DOLESE BROS. CO. v. STATE EX REL. OKLAHOMA TAX COMM.

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DOLESE BROS. CO. v. STATE EX REL. OKLAHOMA TAX COMM.
2003 OK 4
64 P.3d 1093
Case Number: 96267
Decided: 01/21/2003

THE SUPREME COURT OF THE STATE OF OKLAHOMA

[64 P.3d 1093]

DOLESE BROS. CO. AND ROGER M. DOLESE AND BRYAN ARNN, AS OFFICERS OF DOLESE BROS. CO. AND AS INDIVIDUALS, Protestants/Appellants,
v.
STATE OF OKLAHOMA ex rel. OKLAHOMA TAX COMMISSION, Respondent/Appellee.

ON APPEAL FROM THE OKLAHOMA TAX COMMISSION

¶0 The Oklahoma Tax Commission assessed additional sales and use tax against Dolese Bros. Co and two of its officers in connection with purchases and sales made by the company. Taxpayers timely protested the assessments. Dolese Bros. Co. subsequently filed a claim for a refund of certain sales tax previously paid. The protest and claim for refund were consolidated for hearing before an administrative law judge, who recommended that both be denied. The Oklahoma Tax Commission adopted the recommendation and taxpayers appealed. Their appeal stands retained for this court's disposition.

THE OKLAHOMA TAX COMMISSION'S ORDER IS AFFIRMED IN PART AND REVERSED IN PART; CAUSE REMANDED FOR IMPLEMENTATION OF TODAY'S OPINION BY AN ORDER CONFORMING TO THE COURT'S PRONOUNCEMENT

Robert D. Tomlinson and H. Craig Pitts, McKINNEY & STRINGER, P.C., Oklahoma City, Oklahoma, and Robert O. O'Bannon, PHILLIPS McFALL McCAFFREY McVAY & MURRAH, P.C., Oklahoma City, Oklahoma, for Appellants.

Douglas B. Allen and Marjorie L. Welch, OKLAHOMA TAX COMMISSION, Oklahoma City, Oklahoma, for Appellee.

OPALA, V.C.J.

¶1 Three issues are pressed on appeal: (1) Does the manufacturer's exemption from sales and use tax apply to purchases of equipment and property used to remove the [64 P.3d 1094]overburden and to place and detonate explosives at appellants' stone manufacturing plants? (2) Does the corporate appellant's method of producing sand constitute manufacturing and if so, does the process of manufacturing sand begin with the removal of the overburden? and (3) Is there record proof that appellants stand relieved of liability for sales tax on transactions that appellants characterize as exempt agricultural sales? We answer the first and second questions in the affirmative and the third in the negative.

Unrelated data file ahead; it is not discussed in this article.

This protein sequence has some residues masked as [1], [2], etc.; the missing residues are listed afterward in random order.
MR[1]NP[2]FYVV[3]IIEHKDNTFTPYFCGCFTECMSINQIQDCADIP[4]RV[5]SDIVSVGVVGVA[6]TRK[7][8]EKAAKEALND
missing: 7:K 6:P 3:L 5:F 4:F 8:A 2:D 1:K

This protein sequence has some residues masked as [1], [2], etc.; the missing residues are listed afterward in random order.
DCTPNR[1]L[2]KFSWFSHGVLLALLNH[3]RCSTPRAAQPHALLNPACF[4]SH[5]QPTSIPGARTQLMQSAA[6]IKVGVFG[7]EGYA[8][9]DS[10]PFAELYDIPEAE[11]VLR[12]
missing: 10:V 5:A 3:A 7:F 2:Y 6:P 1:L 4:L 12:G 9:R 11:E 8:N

I
ANATOMY OF LITIGATION

¶2 The audit division of the Oklahoma Tax Commission (the Commission) conducted an audit of the books and records of Dolese Bros. Co. (Dolese or the company), an Oklahoma corporation, for the period beginning 1 January 1993 and ending 31 December 1995 (the audit period). Based on the audit, a proposed assessment was issued against Dolese and two of its officers, Roger M. Dolese and Bryan Arnn, individually and in their corporate capacity (collectively taxpayers), for additional sales tax, interest, and penalty in the amount of $271,912.98. A portion of this assessment was attributable to purchases of equipment and property by Dolese on which it paid no sales tax. The remainder was attributable to sales tax that Dolese neither collected nor remitted on certain of its sales. The Commission also proposed to assess taxpayers the sum of $148,424.73 in additional use tax, interest, and penalty on equipment and property purchased outside the state and brought into the state for Dolese's use or consumption.

¶3 Taxpayers timely protested the proposed assessments, contending that (a) the purchases made by Dolese on which the Commission based its assessments are exempt from sales tax under the provisions of the manufacturer's exemption,